We open the High Holidays with Selihot (prayers of penitence) and in the span of two and a half weeks we will have gone through the Yamim Noraim (the Days of Awe). How much of the Yamim Noraim will go through us? Will they be just another High Holidays or will we allow them to become a truly intense, creative, new and spontaneous spiritual adventure? Will we be uninhibited enough, authentic enough, daring enough to let an avalanche of emotions, feelings, memories, longings, prayers and insights flow in and out of our souls?
To that end, Connecting Moments is a collaboration with some of the world’s top Rabbis and teachers, who, in text and on film, share the secrets to transforming the High Holiday experience. We hope this book will help make the High Holiday time more meaningful to you – to help give you the courage to repeat what must be repeated and change what must be changed. Read on to create your own memorable High Holiday experience. L’Shana Tova.
The Month Leading up to the High Holidays
“Before every sound there is a silence that precedes the sound. Elul is associated with “silence”, which is the stillness that comes before the “sound” of Tishrei. This is illustrated by the fact that the Shofar is blown on Rosh Hashanah, the first day of the New Year directly following the final month of Elul. The Shofar blast is considered the ‘first sound’ of the year — the initiatory vibration that gives birth to the next cycle of creation. We learn from this that Elul is a time of transition, inward reflection and serious, spiritual work, which gives birth to the ‘cry’ of the birth of the New Year. ”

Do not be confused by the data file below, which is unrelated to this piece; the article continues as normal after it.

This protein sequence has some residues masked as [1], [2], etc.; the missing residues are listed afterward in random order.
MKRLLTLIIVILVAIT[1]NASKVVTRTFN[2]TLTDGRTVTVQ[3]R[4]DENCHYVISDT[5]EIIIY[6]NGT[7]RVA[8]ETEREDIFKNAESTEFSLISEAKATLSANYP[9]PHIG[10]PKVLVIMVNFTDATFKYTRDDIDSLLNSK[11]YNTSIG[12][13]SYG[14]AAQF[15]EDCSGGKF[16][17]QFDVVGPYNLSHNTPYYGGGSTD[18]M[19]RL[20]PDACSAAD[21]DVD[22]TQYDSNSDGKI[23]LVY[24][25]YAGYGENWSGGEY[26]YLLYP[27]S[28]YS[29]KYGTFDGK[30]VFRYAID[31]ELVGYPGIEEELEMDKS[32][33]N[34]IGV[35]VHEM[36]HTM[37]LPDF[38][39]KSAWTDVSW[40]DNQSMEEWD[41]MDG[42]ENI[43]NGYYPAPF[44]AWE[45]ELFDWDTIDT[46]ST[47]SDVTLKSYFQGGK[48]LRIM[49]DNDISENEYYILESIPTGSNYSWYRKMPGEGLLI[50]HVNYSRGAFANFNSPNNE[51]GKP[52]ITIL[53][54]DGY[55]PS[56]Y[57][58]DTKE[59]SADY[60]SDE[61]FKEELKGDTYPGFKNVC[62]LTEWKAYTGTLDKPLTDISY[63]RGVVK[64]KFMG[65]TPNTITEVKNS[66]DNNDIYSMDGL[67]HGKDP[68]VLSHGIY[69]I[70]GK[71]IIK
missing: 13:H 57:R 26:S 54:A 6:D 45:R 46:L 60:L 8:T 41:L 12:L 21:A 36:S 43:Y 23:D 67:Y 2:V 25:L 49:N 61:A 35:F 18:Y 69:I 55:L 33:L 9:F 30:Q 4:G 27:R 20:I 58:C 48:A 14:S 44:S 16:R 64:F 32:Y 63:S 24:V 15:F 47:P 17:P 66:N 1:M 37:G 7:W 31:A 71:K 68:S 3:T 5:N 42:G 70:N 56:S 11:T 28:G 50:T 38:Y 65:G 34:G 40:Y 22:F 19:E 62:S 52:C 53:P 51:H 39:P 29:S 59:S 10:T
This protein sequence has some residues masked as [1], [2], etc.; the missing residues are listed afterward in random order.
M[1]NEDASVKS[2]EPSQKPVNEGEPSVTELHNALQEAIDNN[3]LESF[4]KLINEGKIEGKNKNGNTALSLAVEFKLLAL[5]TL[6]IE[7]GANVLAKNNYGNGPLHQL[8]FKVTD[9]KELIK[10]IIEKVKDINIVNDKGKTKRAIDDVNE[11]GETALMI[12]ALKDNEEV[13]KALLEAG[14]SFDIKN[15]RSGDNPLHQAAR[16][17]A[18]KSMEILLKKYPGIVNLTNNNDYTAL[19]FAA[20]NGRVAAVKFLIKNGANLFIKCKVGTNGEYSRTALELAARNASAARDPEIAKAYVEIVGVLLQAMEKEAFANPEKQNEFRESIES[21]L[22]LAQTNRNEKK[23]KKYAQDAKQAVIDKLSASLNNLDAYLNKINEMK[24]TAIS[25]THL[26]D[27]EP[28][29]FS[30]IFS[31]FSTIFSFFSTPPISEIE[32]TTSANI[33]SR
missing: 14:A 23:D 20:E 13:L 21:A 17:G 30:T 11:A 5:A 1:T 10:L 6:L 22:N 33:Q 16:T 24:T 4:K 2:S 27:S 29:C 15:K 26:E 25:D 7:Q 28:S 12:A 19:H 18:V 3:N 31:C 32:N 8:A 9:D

– Rabbi DovBer Pinson
Rosh Hashanah & Yom Kippur
“There is something hypocritical about coming to synagogue on the High Holidays and beseeching God to look upon us favorably and treat us with mercy and forgiveness, if we are unwilling to act that way to others. The Talmud teaches that God forgives the sins of those who don’t hold grudges and who forgive offenses committed against them (Rosh Hashana 17a). Only if we act in a forgiving manner toward others do we make ourselves worthy of God’s forgiveness.”
– Rabbi Joseph Telushkin
“By the time the High Holy Days are over, you will have spent hours in synagogue and maybe you even had a few minutes or thirty seconds of something absolutely real and deep. But those hours are worth those few minutes or seconds. In those moments when we feel really connected, there is something transcendent that happens. I can’t spell out the nature of that connection for you; it will be something unique and personal. It could be with God, with a deeper part of yourself, with the community, with the music, with the text, with your grandparents, with Israel, or with the language. There are limitless possibilities of how our connection can be sparked.”
– Rabbi Roly Matalon
High Holidays 101
“It is impossible to convey in words the essential meaning of Rosh Hashanah and Yom Kippur because their essential meaning is ultimately experiential. What is unique about that period is that it gives us the opportunity to stand as human beings before the Creator of the universe. On Rosh Hashanah, we do not stand before God the redeemer; we stand before God the Creator, as Abraham stood before God when he realized that it is possible to have a relationship with the Creator of the universe.”
– David Solomon